Fishman says they have mostly hired from their networks, but have begun looking outward as they make their next hires with a goal of building a diverse company. In fact, they have made offers to several diverse candidates, who didn’t ultimately take the job, but he believes if you start looking at the top of the funnel, you will get good results. “I think if you spend a lot of energy in terms of top of funnel recruiting, you end up getting a good, diverse set at the bottom,” he said.

The company has been able to start from scratch in the midst of a pandemic and add employees and customers because the founders had a good network to pitch the product to, but they understand that moving forward they will have to move outside of that. They plan to use their experience as users to drive their message.

“I think talking about some of the whys and the rationale is our strategy for adding value to customers […], it’s about basically how would we set up a data stack if we were at this type of startup,” he said.

#business-intelligence, #data, #developer, #enterprise, #funding, #mozart-data, #recent-funding, #snowflake, #startups, #tc, #y-combinator

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2020 IPO report card: Are tech’s newest public companies meeting expectations?

As the American election looms and the IPO cycle slows some, it’s a good time to review how well the public offerings we have seen thus far have performed.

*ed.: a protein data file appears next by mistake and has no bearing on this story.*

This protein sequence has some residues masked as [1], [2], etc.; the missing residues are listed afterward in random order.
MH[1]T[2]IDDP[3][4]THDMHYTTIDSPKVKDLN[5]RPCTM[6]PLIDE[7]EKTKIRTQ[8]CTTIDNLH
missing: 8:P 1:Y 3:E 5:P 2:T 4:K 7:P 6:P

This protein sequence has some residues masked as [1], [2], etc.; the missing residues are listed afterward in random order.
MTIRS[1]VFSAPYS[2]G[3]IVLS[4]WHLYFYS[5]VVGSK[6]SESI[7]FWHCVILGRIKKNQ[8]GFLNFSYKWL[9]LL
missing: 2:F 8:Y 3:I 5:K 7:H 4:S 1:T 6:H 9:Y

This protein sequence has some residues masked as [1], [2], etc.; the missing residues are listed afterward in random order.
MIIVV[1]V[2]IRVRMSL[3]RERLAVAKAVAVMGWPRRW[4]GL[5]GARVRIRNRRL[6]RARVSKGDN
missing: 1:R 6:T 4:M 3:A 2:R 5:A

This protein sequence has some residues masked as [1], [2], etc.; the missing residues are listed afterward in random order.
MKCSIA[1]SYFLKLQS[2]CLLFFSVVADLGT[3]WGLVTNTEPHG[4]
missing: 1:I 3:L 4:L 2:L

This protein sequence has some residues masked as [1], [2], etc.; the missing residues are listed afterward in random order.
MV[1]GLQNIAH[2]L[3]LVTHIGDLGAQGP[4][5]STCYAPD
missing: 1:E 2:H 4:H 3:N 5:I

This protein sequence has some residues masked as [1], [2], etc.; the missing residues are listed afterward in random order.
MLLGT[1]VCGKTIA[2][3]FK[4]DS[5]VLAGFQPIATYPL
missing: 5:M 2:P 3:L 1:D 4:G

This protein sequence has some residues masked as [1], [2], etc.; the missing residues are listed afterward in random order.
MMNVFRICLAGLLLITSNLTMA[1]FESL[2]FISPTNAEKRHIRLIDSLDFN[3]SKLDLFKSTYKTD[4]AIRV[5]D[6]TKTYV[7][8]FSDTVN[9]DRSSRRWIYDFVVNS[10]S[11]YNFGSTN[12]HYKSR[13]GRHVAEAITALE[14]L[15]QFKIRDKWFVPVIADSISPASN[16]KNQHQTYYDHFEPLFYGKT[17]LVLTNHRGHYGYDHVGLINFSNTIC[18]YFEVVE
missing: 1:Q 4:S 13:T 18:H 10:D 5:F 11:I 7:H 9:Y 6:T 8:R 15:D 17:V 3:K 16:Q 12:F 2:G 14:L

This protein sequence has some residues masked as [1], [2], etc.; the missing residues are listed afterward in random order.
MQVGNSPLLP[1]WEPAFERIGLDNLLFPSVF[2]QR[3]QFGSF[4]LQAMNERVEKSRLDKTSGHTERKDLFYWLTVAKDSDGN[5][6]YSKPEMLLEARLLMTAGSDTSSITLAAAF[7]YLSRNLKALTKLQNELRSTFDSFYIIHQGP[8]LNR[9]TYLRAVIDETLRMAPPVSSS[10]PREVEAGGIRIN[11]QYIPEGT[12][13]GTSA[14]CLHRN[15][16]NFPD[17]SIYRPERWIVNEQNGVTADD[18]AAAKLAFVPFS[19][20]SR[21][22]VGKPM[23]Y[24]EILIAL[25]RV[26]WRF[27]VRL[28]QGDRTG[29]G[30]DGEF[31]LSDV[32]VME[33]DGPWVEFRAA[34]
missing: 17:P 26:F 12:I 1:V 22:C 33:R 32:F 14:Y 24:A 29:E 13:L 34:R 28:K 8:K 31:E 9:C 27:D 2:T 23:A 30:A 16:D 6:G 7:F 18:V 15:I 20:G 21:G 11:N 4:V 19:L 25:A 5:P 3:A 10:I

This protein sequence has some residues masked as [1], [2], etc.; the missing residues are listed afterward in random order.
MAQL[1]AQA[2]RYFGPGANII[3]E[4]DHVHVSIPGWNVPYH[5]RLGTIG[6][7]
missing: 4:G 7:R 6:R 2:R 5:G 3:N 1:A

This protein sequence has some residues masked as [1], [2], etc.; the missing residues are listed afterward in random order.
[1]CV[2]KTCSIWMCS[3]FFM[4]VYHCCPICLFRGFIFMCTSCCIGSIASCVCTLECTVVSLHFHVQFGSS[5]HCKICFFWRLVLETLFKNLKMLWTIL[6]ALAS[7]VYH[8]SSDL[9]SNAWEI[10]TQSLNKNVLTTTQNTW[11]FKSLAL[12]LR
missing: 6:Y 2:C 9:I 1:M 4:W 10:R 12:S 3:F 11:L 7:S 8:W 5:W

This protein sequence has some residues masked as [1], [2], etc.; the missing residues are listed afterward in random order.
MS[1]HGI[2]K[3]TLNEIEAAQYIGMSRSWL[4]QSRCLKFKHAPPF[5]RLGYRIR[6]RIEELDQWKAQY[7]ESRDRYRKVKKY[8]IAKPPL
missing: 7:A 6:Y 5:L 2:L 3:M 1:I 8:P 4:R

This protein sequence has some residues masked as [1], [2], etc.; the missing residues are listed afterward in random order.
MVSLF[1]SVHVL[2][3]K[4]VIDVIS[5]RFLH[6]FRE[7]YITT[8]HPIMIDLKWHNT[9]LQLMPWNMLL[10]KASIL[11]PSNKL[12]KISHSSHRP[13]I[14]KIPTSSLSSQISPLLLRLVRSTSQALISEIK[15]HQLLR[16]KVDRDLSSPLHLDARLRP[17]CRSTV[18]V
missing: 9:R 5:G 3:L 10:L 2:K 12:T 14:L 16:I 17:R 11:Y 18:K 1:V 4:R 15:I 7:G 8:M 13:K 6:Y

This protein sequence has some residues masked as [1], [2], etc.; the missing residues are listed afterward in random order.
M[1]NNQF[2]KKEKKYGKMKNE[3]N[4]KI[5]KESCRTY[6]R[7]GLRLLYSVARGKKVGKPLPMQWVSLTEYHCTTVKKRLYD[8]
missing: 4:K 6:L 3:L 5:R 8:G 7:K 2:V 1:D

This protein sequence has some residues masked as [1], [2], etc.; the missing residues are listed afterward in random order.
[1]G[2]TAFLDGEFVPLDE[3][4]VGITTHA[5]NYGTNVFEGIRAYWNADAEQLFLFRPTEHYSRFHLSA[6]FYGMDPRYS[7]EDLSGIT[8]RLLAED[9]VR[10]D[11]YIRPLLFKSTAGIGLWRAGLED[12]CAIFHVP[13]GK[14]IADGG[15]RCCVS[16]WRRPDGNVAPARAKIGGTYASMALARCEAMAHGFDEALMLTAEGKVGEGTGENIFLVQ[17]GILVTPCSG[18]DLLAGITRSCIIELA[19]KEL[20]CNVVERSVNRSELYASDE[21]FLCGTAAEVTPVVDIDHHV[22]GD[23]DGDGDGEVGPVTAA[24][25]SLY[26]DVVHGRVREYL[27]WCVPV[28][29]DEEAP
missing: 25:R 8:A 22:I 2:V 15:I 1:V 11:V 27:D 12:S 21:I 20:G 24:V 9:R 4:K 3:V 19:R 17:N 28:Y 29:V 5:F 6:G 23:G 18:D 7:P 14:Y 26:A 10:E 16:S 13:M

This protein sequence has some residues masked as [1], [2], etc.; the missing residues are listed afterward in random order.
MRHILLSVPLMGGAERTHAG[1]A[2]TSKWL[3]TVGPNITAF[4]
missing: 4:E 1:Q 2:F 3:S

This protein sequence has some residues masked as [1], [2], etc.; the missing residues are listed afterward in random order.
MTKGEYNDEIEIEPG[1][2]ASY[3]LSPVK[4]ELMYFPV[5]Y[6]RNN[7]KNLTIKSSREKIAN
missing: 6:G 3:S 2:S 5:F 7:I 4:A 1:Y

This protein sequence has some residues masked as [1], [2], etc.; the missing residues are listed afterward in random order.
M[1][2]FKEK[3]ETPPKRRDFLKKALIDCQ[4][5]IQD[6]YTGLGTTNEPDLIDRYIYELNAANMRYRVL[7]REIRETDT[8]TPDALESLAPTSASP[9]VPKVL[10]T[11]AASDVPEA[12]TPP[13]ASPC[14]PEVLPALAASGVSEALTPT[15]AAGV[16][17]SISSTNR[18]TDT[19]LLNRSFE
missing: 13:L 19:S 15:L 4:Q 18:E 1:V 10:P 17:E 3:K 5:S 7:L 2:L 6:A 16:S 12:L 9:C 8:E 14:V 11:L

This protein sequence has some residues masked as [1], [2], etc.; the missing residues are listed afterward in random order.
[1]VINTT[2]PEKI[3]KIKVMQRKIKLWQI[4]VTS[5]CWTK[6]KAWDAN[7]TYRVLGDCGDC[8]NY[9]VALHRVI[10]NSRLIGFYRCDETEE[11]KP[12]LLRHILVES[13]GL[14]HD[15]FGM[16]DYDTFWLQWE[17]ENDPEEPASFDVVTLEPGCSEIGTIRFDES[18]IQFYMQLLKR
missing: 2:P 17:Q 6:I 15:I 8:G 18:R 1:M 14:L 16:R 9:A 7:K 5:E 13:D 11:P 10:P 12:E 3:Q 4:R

The Exchange explores startups, markets and money. Read it every morning on Extra Crunch, or get The Exchange newsletter every Saturday.


Welcome to a Monday morning data rundown discussing how well the latest-stage startups that went public this year have performed after their first day. We’ll be awarding letter grades for post-IPO performance as well, because we can.

So, how did Snowflake do compared to Vroom, both stacked next to JFrog and One Medical? Let’s find out.

Ranking 2020’s IPOs

The fine folks at my former publication Crunchbase News have a running list of 2020 IPOs, which will help us not miss any names. Of course, we’re not going to include every possible deal; there have been some marginal debuts that we can leave behind.

But, the majors matter. So let’s get into them now:

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The highest valued company in Bessemer’s annual cloud report has defied convention by staying private

This year’s Bessemer Venture Partners’ annual Cloud 100 Benchmark report was published recently and my colleague Alex Wilhelm looked at some broad trends in the report, but digging into the data, I decided to concentrate on the Top 10 companies by valuation. I found that the top company has defied convention for a couple of reasons.

Bessemer looks at private companies. Once they go public, they lose interest, and that’s why certain startups go in and out of this list each year. As an example, Dropbox was the most highly valued company by far with a valuation in the $10 billion range for 2016 and 2017, the earliest data in the report. It went public in 2018 and therefore disappeared.